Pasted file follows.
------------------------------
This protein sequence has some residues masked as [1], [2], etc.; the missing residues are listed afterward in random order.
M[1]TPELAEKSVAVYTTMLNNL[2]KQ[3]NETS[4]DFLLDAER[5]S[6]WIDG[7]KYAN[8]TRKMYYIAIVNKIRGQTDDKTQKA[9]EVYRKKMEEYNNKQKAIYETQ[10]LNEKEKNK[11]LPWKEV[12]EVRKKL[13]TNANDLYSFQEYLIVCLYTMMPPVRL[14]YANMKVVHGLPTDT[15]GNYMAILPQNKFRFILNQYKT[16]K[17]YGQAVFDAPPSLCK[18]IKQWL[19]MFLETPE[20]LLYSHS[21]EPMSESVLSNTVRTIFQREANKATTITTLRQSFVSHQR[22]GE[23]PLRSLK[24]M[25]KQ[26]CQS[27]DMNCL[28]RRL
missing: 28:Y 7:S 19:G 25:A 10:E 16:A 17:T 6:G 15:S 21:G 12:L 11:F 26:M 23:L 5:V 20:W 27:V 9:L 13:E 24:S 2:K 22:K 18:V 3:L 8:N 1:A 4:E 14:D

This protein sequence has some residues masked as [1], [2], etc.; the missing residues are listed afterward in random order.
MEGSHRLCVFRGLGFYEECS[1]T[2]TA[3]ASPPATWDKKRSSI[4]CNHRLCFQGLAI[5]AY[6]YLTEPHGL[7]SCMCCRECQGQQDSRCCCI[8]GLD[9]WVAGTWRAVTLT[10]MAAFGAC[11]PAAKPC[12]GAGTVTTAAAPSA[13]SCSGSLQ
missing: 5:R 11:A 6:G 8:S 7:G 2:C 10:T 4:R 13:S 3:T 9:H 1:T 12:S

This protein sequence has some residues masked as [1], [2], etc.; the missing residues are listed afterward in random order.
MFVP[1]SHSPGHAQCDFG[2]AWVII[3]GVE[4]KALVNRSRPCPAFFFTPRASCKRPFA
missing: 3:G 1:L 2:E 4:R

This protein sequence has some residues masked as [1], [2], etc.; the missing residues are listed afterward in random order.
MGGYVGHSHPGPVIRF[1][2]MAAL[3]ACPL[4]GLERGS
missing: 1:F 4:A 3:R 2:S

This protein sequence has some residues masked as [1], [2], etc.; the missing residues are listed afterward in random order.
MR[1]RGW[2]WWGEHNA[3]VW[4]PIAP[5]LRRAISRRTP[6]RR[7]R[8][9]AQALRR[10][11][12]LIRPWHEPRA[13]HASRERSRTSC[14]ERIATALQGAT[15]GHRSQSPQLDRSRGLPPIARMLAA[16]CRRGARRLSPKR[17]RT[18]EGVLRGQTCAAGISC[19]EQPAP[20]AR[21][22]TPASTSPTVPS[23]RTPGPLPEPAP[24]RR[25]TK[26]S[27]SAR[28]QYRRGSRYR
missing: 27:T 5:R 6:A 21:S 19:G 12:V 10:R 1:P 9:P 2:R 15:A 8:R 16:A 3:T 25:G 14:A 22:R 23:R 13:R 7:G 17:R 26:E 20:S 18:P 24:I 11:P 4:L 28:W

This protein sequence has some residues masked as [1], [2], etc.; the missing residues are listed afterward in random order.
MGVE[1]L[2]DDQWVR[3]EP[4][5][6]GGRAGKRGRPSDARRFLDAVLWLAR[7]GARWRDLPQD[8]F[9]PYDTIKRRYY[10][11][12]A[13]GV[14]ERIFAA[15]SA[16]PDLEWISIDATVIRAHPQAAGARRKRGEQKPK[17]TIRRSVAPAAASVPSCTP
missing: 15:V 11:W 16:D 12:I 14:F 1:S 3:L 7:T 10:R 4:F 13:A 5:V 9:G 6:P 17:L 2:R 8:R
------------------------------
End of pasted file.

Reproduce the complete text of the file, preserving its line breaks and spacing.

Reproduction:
This protein sequence has some residues masked as [1], [2], etc.; the missing residues are listed afterward in random order.
M[1]TPELAEKSVAVYTTMLNNL[2]KQ[3]NETS[4]DFLLDAER[5]S[6]WIDG[7]KYAN[8]TRKMYYIAIVNKIRGQTDDKTQKA[9]EVYRKKMEEYNNKQKAIYETQ[10]LNEKEKNK[11]LPWKEV[12]EVRKKL[13]TNANDLYSFQEYLIVCLYTMMPPVRL[14]YANMKVVHGLPTDT[15]GNYMAILPQNKFRFILNQYKT[16]K[17]YGQAVFDAPPSLCK[18]IKQWL[19]MFLETPE[20]LLYSHS[21]EPMSESVLSNTVRTIFQREANKATTITTLRQSFVSHQR[22]GE[23]PLRSLK[24]M[25]KQ[26]CQS[27]DMNCL[28]RRL
missing: 28:Y 7:S 19:G 25:A 10:E 16:A 17:T 6:G 15:S 21:G 12:L 11:F 26:M 23:L 5:V 20:W 27:V 9:L 13:E 24:S 2:K 22:K 18:V 3:L 8:N 1:A 4:E 14:D

This protein sequence has some residues masked as [1], [2], etc.; the missing residues are listed afterward in random order.
MEGSHRLCVFRGLGFYEECS[1]T[2]TA[3]ASPPATWDKKRSSI[4]CNHRLCFQGLAI[5]AY[6]YLTEPHGL[7]SCMCCRECQGQQDSRCCCI[8]GLD[9]WVAGTWRAVTLT[10]MAAFGAC[11]PAAKPC[12]GAGTVTTAAAPSA[13]SCSGSLQ
missing: 5:R 11:A 6:G 8:S 7:G 2:C 10:T 4:R 13:S 3:T 9:H 1:T 12:S

This protein sequence has some residues masked as [1], [2], etc.; the missing residues are listed afterward in random order.
MFVP[1]SHSPGHAQCDFG[2]AWVII[3]GVE[4]KALVNRSRPCPAFFFTPRASCKRPFA
missing: 3:G 1:L 2:E 4:R

This protein sequence has some residues masked as [1], [2], etc.; the missing residues are listed afterward in random order.
MGGYVGHSHPGPVIRF[1][2]MAAL[3]ACPL[4]GLERGS
missing: 1:F 4:A 3:R 2:S

This protein sequence has some residues masked as [1], [2], etc.; the missing residues are listed afterward in random order.
MR[1]RGW[2]WWGEHNA[3]VW[4]PIAP[5]LRRAISRRTP[6]RR[7]R[8][9]AQALRR[10][11][12]LIRPWHEPRA[13]HASRERSRTSC[14]ERIATALQGAT[15]GHRSQSPQLDRSRGLPPIARMLAA[16]CRRGARRLSPKR[17]RT[18]EGVLRGQTCAAGISC[19]EQPAP[20]AR[21][22]TPASTSPTVPS[23]RTPGPLPEPAP[24]RR[25]TK[26]S[27]SAR[28]QYRRGSRYR
missing: 27:T 5:R 6:A 21:S 19:G 12:V 10:R 1:P 9:P 2:R 15:A 8:R 16:A 3:T 25:G 14:A 22:R 23:R 13:R 7:G 17:R 26:E 20:S 18:P 24:I 11:P 4:L 28:W

This protein sequence has some residues masked as [1], [2], etc.; the missing residues are listed afterward in random order.
MGVE[1]L[2]DDQWVR[3]EP[4][5][6]GGRAGKRGRPSDARRFLDAVLWLAR[7]GARWRDLPQD[8]F[9]PYDTIKRRYY[10][11][12]A[13]GV[14]ERIFAA[15]SA[16]PDLEWISIDATVIRAHPQAAGARRKRGEQKPK[17]TIRRSVAPAAASVPSCTP
missing: 15:V 11:W 16:D 12:I 14:F 1:S 3:L 7:T 10:R 4:F 13:A 5:V 9:G 6:P 17:L 2:R 8:R